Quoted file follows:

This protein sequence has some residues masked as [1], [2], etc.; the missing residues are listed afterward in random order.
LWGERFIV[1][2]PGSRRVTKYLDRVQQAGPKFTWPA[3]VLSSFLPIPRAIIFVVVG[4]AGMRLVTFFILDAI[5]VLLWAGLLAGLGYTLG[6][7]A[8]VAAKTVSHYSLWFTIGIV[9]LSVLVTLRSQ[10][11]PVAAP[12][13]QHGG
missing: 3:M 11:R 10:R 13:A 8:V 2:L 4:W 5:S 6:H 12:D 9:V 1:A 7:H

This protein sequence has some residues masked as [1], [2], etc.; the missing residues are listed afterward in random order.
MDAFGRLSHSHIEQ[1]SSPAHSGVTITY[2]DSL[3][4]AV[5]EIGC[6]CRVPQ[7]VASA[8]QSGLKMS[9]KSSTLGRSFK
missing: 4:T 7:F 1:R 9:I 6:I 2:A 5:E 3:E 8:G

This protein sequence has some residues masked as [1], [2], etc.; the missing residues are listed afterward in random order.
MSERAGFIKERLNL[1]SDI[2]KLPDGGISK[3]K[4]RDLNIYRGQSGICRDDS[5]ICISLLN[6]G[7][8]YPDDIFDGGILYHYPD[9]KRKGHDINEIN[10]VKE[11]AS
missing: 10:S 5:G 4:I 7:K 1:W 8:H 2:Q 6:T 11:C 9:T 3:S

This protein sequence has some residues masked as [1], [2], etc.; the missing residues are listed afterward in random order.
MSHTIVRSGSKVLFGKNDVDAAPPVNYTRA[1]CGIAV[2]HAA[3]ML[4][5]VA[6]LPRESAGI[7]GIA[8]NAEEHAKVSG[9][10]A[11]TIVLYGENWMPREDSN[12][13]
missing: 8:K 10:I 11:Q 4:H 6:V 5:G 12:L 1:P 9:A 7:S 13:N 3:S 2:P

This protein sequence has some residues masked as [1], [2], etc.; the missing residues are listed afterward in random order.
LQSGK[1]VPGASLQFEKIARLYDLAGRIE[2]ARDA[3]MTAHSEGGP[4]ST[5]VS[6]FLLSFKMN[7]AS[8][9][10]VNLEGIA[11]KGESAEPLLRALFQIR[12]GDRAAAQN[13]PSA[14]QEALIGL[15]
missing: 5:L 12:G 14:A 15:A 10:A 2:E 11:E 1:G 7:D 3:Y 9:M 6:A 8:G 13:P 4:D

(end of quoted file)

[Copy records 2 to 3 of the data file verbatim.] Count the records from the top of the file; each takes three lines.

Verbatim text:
This protein sequence has some residues masked as [1], [2], etc.; the missing residues are listed afterward in random order.
MDAFGRLSHSHIEQ[1]SSPAHSGVTITY[2]DSL[3][4]AV[5]EIGC[6]CRVPQ[7]VASA[8]QSGLKMS[9]KSSTLGRSFK
missing: 4:T 7:F 1:R 9:I 6:I 2:A 5:E 3:E 8:G

This protein sequence has some residues masked as [1], [2], etc.; the missing residues are listed afterward in random order.
MSERAGFIKERLNL[1]SDI[2]KLPDGGISK[3]K[4]RDLNIYRGQSGICRDDS[5]ICISLLN[6]G[7][8]YPDDIFDGGILYHYPD[9]KRKGHDINEIN[10]VKE[11]AS
missing: 10:S 5:G 4:I 7:K 1:W 8:H 2:Q 6:T 11:C 9:T 3:S